The other answers have covered much of it. As someone who has handled FTC investigations and spoken with them on enforcement priorities, their mantra is that a data breach does not automatically trigger an investigation but that the absence of a breach does not protect you either if you are not providing adequate security for the type of data you are collecting.
Note that cyber insurance products are increasingly becoming more affordable, but be wary of the exclusions.
It depends on the nature of what is published. If it was subject to any court order or is itself public record information. They have a First Amendment right to publish material, so the analysis really goes to each item published.
If you are a victim of cyberstalking you should consult with lawyers in your jurisdiction that handle these type of claims. for example Working to Halt Online Abuse (WHOA) has a list of lawyers who handle these cases: Its important that they be familiar with the civil and criminal penalties available.
It violates their terms of service, is considered deceptive advertising by the Federal Trade Commission and could violate your code of ethics if you are a doctor, chiropractor etc. In addition, your competitors could sue you for this practice, so its little gain for high risk.
As the others have indicated, you have waded into the area of identity theft and cyber harassment both of which have criminal and civil implications (California also has a law about e-personation that recently went into effect). You should consult counsel for any further information.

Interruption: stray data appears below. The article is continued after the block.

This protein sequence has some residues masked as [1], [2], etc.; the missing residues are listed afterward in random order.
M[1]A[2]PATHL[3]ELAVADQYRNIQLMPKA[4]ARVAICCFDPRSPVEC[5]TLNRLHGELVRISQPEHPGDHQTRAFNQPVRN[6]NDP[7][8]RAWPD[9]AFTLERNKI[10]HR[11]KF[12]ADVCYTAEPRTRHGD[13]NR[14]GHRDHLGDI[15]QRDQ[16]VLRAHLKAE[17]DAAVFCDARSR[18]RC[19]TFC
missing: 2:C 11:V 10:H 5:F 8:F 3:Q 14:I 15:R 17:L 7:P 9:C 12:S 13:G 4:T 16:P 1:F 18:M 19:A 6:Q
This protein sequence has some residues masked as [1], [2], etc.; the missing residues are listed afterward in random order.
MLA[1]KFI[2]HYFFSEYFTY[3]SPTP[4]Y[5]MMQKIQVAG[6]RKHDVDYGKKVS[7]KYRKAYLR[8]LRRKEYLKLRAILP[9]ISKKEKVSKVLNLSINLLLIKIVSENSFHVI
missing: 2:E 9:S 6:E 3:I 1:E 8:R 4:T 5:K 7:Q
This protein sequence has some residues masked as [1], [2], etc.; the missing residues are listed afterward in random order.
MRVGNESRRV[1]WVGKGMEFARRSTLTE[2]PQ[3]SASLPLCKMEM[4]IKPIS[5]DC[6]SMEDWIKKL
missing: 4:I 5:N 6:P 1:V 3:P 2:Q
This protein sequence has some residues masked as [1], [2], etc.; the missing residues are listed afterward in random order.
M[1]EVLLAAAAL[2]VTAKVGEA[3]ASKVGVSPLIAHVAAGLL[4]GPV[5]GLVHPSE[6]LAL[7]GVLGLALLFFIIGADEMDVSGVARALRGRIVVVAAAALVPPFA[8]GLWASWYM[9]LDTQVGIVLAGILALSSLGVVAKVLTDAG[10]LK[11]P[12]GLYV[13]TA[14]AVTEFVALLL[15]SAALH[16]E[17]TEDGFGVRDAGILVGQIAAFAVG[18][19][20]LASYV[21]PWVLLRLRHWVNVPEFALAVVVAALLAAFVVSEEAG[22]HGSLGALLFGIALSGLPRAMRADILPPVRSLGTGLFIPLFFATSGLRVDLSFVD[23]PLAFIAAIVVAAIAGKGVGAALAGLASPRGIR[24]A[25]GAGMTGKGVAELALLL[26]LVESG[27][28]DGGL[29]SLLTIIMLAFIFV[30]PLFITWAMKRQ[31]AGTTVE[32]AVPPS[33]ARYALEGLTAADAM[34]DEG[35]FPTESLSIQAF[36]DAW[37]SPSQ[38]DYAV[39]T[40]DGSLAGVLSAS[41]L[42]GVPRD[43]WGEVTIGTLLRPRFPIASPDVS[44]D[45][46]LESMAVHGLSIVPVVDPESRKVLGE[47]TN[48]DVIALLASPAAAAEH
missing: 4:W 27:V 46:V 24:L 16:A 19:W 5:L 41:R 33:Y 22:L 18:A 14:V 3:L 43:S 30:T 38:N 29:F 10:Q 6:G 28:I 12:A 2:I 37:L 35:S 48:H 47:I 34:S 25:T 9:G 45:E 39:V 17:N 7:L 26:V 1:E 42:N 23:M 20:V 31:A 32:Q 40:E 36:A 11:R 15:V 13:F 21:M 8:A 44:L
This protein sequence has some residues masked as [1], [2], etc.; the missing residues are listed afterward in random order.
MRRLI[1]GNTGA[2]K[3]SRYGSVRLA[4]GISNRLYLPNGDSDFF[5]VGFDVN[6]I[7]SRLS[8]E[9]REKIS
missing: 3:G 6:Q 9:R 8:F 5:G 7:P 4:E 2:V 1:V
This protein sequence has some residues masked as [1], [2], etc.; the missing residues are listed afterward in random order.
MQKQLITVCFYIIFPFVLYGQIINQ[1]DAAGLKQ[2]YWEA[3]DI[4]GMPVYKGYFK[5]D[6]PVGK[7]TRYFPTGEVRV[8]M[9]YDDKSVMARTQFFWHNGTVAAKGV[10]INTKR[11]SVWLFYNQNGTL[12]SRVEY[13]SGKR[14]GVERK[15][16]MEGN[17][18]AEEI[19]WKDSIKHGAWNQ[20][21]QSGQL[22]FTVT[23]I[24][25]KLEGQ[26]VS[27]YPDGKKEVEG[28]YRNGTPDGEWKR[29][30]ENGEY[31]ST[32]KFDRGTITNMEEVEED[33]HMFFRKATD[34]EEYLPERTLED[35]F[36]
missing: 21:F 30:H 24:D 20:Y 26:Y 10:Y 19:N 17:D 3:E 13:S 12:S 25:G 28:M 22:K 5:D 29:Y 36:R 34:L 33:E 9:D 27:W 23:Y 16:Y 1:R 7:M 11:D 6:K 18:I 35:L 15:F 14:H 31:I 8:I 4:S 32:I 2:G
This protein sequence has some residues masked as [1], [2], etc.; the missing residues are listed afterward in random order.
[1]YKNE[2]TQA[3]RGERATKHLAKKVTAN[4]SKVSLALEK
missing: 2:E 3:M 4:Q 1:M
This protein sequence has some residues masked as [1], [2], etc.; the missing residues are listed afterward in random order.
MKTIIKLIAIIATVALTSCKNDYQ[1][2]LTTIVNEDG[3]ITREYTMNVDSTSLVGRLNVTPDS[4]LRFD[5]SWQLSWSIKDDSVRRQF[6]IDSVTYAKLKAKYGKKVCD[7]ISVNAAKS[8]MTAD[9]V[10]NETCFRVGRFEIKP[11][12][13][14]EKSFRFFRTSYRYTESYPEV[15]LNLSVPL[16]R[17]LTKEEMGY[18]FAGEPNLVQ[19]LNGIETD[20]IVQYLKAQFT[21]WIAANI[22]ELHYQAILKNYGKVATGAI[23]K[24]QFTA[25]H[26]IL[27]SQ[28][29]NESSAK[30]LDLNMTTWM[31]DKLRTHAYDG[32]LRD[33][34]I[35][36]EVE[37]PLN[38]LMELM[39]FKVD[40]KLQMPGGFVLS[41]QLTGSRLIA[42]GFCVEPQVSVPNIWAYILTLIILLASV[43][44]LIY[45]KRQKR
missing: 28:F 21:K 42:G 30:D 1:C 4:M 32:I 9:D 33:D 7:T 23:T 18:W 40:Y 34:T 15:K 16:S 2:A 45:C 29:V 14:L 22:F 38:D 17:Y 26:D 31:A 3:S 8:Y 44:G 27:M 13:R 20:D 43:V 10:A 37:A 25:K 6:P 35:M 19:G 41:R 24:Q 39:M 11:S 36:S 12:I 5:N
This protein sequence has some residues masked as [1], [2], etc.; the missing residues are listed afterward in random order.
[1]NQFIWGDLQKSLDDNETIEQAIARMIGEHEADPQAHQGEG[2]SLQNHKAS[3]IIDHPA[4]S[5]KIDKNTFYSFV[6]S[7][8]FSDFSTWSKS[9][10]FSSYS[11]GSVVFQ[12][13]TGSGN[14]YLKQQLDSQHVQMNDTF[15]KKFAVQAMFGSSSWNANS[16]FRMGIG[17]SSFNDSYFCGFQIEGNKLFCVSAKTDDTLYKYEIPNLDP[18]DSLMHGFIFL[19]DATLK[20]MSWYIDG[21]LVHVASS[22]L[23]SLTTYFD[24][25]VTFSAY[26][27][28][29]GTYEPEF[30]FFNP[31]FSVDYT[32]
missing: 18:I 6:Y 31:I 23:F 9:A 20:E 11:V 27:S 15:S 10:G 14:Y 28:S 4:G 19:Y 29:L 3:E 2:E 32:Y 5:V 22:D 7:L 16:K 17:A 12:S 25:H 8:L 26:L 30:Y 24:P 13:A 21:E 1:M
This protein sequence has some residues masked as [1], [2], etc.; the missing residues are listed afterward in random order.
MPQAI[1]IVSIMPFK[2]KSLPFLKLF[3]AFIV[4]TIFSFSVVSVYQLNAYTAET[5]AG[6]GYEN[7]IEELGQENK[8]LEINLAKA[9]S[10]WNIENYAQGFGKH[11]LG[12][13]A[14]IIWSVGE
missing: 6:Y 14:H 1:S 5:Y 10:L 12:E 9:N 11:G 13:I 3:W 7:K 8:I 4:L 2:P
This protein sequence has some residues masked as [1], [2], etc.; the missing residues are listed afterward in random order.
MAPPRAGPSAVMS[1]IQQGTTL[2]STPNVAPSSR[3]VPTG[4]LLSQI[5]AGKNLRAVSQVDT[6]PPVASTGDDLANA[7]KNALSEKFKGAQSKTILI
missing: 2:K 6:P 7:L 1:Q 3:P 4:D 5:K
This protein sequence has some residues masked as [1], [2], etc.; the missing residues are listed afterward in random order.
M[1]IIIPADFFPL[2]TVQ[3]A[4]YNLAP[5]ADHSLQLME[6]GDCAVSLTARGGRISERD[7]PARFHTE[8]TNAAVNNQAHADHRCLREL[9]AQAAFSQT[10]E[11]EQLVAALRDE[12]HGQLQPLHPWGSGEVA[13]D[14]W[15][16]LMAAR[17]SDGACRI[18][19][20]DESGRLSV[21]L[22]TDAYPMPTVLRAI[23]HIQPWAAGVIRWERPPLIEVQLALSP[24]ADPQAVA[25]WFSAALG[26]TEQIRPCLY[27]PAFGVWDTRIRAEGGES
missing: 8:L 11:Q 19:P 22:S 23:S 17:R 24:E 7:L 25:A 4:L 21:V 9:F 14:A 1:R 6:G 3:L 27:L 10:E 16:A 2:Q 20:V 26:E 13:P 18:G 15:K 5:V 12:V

I have worked with dating sites and my concern would be the business fall out if people knew the bios were ghost-written. People draw clues from how people tell things and not just the substance delivered, you are spending money to eliminate clues that might be valuable to your clients.
Marc has done some good work in this area. The other lawyers are basically right - section 230 applies regardless of the domicile of the website. Even still, the analysis will depend on the specific facts as revenge porn plaintiffs are trying to argue that revenge porn sites are content creators by the way the sites are set up and content solicited and outside the reach of Section 230 immunity.
You have to assess this objectively. What is being posted? Is it a statement of fact (even if false) or opinion? If its opinion, there is little you can do. If factual in nature, what are the damages and can you prove them. Then take that number and weight it against the cost of litigating and toll that would have. Finally, talk to reputation management people who might be able to advise you how to bury the negative content with positive content.